The ruins of the medieval castle at Pevensey stand in one corner of a Roman fort, on what was once a peninsula surrounded by the sea and salt marshes. The Roman fort, named Anderida, was built in about AD 290. It is one of the largest surviving examples in Britain, with two thirds of its walls and towers still standing to almost their original height. Unlike most Roman forts that were built to a standard rectangular plan, Anderida has an irregular oval layout that follows the shape of the peninsular.
In September 1066, William, Duke of Normandy, landed his invading army at Pevensey, and immediately set up a defensive camp within the walls of the old Roman fort, before marching on to Hastings. Following his victory, William gave Pevensey to his half-brother, Robert, Count of Mortain.
The castle developed gradually over the centuries with phases of building interspersed by periods of decline, including the slighting of the castle by King John in 1216. The castle was rebuilt and remained occupied into the 15th century, by which time it served as a state prison. The castle's strategic location as a possible landing point for foreign invaders gave it an importance that led to several sieges over the course of its history, and even after it had fallen into ruin it was put to use for the defence of the country. A gun emplacement was built at the time of the Spanish Armada, and during the Second World War machine-gun posts and billets for troops were created within the remains of the castle. The pillboxes can still be seen at the castle, camouflaged to look like the rest of the building.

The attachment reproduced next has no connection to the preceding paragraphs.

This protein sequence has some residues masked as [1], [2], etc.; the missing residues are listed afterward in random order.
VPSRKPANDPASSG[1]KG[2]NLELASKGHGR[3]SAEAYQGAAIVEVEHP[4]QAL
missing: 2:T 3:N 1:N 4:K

- In Pevensey off A259
- Pevensey Castle, Castle Road, Pevensey, East Sussex BN24 5LE
- English Heritage. Open to the public. Entrance to the Roman fort is free, but there is a charge to enter the medieval castle.
- For further information visit www.english-heritage.org.uk
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